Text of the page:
Recent study finds that positron emission tomography myocardial perfusion imaging can help identify diabetic patients at increased risk of heart attack.
A recent study has found evidence that supports the use of positron emission tomography (PET) myocardial perfusion imaging to help identify diabetic patients that are at an increased risk of a heart attack.
After examining a group of more than 7000 patients, investigators found that abnormal PET myocardial perfusion imaging results were associated with a significantly increased risk of cardiac-related deaths.
"The data from the stress test among diabetic patients actually allowed us to better risk-stratify people in greater than 39 percent of the cases," said study lead author Hicham Skali, MD, MSc, of Brigham and Women's Hospital and Harvard Medical School. "Patients with diabetes remain at a significantly higher risk of cardiac death compared to patients without diabetes, and the data from a stress test helps us further stratify those at greatest risk."
Investigators used data from a group of 7061 patients who were enrolled at 4 participating centers. Of the 7061, the mean age was 63.3, 3348 (47.4) were women, 2296 had known coronary artery disease, and 1895 had previously undergone revascularization. A cohort of 1966 (27.8%) had diabetes were identified for inclusion in the retrospective analysis.
All participants underwent a clinically indicated rest-stress rubidium 82 myocardial perfusion PET. The primary outcome measure of the study was cardiac death, which was assessed at a mean of 2.5 years. Cox proportional hazards models and risk classification measures stratified according to diabetes status were used by the investigators.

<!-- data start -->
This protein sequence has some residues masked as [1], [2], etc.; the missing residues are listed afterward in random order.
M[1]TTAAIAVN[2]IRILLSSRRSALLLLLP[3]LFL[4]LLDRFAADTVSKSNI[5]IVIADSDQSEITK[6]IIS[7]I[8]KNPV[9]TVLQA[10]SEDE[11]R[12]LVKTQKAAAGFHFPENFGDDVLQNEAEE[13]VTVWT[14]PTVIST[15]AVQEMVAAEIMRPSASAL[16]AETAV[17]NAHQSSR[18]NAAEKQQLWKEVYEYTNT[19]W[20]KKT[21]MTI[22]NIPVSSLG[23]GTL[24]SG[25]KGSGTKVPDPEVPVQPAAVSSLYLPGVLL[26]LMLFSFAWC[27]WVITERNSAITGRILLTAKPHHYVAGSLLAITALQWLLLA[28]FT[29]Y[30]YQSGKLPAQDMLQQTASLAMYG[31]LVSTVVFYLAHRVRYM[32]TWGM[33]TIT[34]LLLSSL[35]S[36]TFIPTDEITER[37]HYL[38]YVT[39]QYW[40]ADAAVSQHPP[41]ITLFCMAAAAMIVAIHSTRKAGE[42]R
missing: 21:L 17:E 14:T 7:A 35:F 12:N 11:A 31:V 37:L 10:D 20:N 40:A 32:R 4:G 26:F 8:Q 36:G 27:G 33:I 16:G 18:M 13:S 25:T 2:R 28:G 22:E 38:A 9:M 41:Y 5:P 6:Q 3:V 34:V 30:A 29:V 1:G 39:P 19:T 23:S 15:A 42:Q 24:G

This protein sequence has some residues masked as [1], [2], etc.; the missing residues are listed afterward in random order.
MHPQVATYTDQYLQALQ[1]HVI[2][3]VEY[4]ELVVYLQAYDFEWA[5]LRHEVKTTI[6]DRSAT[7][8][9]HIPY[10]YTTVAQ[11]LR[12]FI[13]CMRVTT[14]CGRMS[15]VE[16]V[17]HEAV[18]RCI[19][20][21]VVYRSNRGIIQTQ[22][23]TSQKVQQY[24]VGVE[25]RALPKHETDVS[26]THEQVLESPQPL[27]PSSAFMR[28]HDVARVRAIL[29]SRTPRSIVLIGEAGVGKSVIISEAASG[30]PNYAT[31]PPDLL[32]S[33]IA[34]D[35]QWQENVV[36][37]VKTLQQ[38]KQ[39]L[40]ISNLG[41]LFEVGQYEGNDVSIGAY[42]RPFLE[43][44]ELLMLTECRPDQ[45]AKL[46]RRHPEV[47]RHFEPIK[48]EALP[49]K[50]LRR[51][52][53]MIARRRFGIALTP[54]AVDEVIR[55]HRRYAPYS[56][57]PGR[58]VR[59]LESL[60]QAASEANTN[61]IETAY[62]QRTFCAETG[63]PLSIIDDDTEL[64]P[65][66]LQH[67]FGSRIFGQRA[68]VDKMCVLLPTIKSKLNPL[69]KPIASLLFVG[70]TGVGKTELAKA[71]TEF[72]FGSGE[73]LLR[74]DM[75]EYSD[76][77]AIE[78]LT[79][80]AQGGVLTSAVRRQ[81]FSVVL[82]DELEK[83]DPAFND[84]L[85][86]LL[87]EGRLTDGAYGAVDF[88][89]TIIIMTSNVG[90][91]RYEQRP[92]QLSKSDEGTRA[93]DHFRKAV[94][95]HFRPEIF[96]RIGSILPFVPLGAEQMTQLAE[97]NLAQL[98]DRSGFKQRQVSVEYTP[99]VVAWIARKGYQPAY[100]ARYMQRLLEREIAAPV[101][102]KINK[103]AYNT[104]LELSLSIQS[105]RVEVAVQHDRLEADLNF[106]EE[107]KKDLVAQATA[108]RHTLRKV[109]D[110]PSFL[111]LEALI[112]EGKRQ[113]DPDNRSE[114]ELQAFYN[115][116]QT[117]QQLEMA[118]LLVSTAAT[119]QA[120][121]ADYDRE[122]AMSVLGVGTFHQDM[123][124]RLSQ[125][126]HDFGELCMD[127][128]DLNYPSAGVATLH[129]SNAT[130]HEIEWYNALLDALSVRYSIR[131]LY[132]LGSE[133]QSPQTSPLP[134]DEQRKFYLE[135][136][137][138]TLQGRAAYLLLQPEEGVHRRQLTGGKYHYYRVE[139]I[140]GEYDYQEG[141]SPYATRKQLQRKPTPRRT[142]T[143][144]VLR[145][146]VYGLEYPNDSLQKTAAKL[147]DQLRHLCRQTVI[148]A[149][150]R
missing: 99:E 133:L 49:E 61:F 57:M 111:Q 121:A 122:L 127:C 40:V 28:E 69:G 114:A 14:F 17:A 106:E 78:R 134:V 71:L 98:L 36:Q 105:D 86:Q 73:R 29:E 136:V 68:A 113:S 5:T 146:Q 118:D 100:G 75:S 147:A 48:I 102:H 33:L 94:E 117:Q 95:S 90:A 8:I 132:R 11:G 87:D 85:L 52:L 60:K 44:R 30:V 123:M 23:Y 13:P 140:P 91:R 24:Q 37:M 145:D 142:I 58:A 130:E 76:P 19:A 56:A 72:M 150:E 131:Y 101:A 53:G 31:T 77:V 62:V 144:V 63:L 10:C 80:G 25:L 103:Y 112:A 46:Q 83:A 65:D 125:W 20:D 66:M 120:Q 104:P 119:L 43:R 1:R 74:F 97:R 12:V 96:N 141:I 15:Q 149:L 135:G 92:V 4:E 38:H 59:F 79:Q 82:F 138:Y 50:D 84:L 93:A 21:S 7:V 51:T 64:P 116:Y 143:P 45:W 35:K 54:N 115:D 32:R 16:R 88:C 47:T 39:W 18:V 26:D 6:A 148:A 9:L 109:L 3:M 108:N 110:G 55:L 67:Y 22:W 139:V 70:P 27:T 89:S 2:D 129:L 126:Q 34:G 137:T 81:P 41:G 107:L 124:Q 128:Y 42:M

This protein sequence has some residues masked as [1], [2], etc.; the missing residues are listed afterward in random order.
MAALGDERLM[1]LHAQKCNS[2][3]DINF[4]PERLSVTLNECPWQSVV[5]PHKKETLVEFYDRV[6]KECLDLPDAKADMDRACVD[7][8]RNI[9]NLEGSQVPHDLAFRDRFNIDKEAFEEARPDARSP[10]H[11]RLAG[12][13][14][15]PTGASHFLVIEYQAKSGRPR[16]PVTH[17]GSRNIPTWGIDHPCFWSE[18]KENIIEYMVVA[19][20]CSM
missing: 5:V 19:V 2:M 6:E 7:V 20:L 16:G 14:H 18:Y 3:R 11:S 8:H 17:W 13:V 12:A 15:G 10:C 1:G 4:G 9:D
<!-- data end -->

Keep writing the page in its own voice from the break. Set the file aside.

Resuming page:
A total of 3109 of the original 7061 patients had a normal myocardial perfusion study and 659 had a severely abnormal scan, which was defined as 20% or more myocardium abnormal. Compared to patients without diabetes, diabetics patients were less likely to have normal scans (47.0% and 36.4%, respectively) and more likely to have severely abnormal scans (7.7% and 13.5%).
After performing multivariable analyses for established clinical predictors, investigators found that increasing magnitude of stress myocardial perfusion abnormality was associated with a greater risk of cardiac death in patients with diabetes (HR: 7.2, 95% CI: 3.1, 16.8). Investigators also noted that the addition of stress myocardial perfusion imaging results significantly improved the fit of a clinical model for the prediction of cardiac death in patients with or without diabetes.
Additionally, myocardial perfusion PET improved risk reclassification for cardiac death in diabetic patients (0.39; 95% CI: 0.15, 0.60, P=0.001) and an abnormal myocardial perfusion PET scan was associated with increased risk of cardiac death (HR: 4.4; 95% CI: 2.0, 9.7) among diabetic patients in all clinical subgroups based on age, obesity, sex, or prior revascularization.
"In patients without diabetes, being a woman confers a certain advantage in that their risk of death is much lower, regardless of their stress findings," Skali said. "However, when you look at patients with diabetes, men and women have relatively the same risk of cardiovascular death, and that risk increases with worsening findings on the PET stress test."
This study, titled “Stress Myocardial Perfusion PET Provides Incremental Risk Prediction in Patients with and Patients without Diabetes,” is published in Radiology: Cardiothoracic Imaging.